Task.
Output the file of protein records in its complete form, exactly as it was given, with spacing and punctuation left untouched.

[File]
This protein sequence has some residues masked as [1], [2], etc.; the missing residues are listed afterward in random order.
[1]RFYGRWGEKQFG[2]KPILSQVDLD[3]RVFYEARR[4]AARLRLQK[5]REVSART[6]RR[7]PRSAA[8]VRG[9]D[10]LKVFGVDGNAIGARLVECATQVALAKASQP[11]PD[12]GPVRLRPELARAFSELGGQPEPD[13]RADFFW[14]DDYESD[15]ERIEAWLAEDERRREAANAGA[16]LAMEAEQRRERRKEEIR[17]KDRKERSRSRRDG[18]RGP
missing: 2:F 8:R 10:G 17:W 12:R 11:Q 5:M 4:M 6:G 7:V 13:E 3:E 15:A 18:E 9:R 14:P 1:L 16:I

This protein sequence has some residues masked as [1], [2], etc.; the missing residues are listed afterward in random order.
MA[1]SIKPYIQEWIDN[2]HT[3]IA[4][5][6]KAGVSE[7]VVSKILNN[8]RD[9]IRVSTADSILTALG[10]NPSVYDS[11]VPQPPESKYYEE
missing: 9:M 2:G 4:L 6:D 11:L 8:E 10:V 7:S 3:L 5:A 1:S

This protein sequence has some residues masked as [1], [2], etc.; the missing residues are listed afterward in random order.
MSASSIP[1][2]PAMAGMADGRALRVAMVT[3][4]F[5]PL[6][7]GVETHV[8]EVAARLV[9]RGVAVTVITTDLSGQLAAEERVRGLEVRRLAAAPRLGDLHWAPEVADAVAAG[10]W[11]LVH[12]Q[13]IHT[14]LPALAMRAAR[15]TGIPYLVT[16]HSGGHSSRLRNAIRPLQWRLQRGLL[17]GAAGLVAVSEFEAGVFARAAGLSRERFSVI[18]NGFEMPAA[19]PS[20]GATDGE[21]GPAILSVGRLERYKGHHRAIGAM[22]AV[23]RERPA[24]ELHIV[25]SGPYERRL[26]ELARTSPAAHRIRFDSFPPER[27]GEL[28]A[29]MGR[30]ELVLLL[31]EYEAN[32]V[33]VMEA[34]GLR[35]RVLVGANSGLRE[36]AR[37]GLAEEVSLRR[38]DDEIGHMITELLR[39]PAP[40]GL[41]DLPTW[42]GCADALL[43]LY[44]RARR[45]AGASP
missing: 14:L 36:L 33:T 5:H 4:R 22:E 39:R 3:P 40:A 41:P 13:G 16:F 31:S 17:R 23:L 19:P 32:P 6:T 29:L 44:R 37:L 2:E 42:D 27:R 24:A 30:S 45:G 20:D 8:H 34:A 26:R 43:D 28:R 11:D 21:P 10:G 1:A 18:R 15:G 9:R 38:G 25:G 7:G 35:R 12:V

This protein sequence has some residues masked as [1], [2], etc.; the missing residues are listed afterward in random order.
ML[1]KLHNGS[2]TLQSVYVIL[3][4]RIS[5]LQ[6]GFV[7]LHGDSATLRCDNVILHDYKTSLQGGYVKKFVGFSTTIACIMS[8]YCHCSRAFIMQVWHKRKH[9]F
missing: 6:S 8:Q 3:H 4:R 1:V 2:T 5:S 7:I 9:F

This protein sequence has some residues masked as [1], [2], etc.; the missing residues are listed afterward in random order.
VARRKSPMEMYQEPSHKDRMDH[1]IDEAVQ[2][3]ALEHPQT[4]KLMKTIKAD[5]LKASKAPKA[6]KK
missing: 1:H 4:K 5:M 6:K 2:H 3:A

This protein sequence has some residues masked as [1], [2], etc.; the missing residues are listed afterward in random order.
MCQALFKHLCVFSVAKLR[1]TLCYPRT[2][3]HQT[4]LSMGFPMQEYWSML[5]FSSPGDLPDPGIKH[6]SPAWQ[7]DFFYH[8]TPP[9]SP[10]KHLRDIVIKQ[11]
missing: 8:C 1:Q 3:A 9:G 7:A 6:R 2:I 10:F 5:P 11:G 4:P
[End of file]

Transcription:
This protein sequence has some residues masked as [1], [2], etc.; the missing residues are listed afterward in random order.
[1]RFYGRWGEKQFG[2]KPILSQVDLD[3]RVFYEARR[4]AARLRLQK[5]REVSART[6]RR[7]PRSAA[8]VRG[9]D[10]LKVFGVDGNAIGARLVECATQVALAKASQP[11]PD[12]GPVRLRPELARAFSELGGQPEPD[13]RADFFW[14]DDYESD[15]ERIEAWLAEDERRREAANAGA[16]LAMEAEQRRERRKEEIR[17]KDRKERSRSRRDG[18]RGP
missing: 2:F 8:R 10:G 17:W 12:R 11:Q 5:M 4:M 6:G 7:V 13:E 3:E 15:A 18:E 9:R 14:P 1:L 16:I

This protein sequence has some residues masked as [1], [2], etc.; the missing residues are listed afterward in random order.
MA[1]SIKPYIQEWIDN[2]HT[3]IA[4][5][6]KAGVSE[7]VVSKILNN[8]RD[9]IRVSTADSILTALG[10]NPSVYDS[11]VPQPPESKYYEE
missing: 9:M 2:G 4:L 6:D 11:L 8:E 10:V 7:S 3:L 5:A 1:S

This protein sequence has some residues masked as [1], [2], etc.; the missing residues are listed afterward in random order.
MSASSIP[1][2]PAMAGMADGRALRVAMVT[3][4]F[5]PL[6][7]GVETHV[8]EVAARLV[9]RGVAVTVITTDLSGQLAAEERVRGLEVRRLAAAPRLGDLHWAPEVADAVAAG[10]W[11]LVH[12]Q[13]IHT[14]LPALAMRAAR[15]TGIPYLVT[16]HSGGHSSRLRNAIRPLQWRLQRGLL[17]GAAGLVAVSEFEAGVFARAAGLSRERFSVI[18]NGFEMPAA[19]PS[20]GATDGE[21]GPAILSVGRLERYKGHHRAIGAM[22]AV[23]RERPA[24]ELHIV[25]SGPYERRL[26]ELARTSPAAHRIRFDSFPPER[27]GEL[28]A[29]MGR[30]ELVLLL[31]EYEAN[32]V[33]VMEA[34]GLR[35]RVLVGANSGLRE[36]AR[37]GLAEEVSLRR[38]DDEIGHMITELLR[39]PAP[40]GL[41]DLPTW[42]GCADALL[43]LY[44]RARR[45]AGASP
missing: 14:L 36:L 33:T 5:H 4:R 22:E 39:R 3:P 40:A 41:P 13:G 16:F 31:S 17:R 23:L 19:P 32:P 6:T 29:L 44:R 37:L 2:E 42:D 27:R 24:A 30:S 45:G 20:D 8:H 34:A 26:R 43:D 28:R 11:D 21:P 10:G 1:A 18:R 15:G 9:R 38:G 25:G 7:G 35:R 12:V

This protein sequence has some residues masked as [1], [2], etc.; the missing residues are listed afterward in random order.
ML[1]KLHNGS[2]TLQSVYVIL[3][4]RIS[5]LQ[6]GFV[7]LHGDSATLRCDNVILHDYKTSLQGGYVKKFVGFSTTIACIMS[8]YCHCSRAFIMQVWHKRKH[9]F
missing: 6:S 8:Q 3:H 4:R 1:V 2:T 5:S 7:I 9:F

This protein sequence has some residues masked as [1], [2], etc.; the missing residues are listed afterward in random order.
VARRKSPMEMYQEPSHKDRMDH[1]IDEAVQ[2][3]ALEHPQT[4]KLMKTIKAD[5]LKASKAPKA[6]KK
missing: 1:H 4:K 5:M 6:K 2:H 3:A

This protein sequence has some residues masked as [1], [2], etc.; the missing residues are listed afterward in random order.
MCQALFKHLCVFSVAKLR[1]TLCYPRT[2][3]HQT[4]LSMGFPMQEYWSML[5]FSSPGDLPDPGIKH[6]SPAWQ[7]DFFYH[8]TPP[9]SP[10]KHLRDIVIKQ[11]
missing: 8:C 1:Q 3:A 9:G 7:A 6:R 2:I 10:F 5:P 11:G 4:P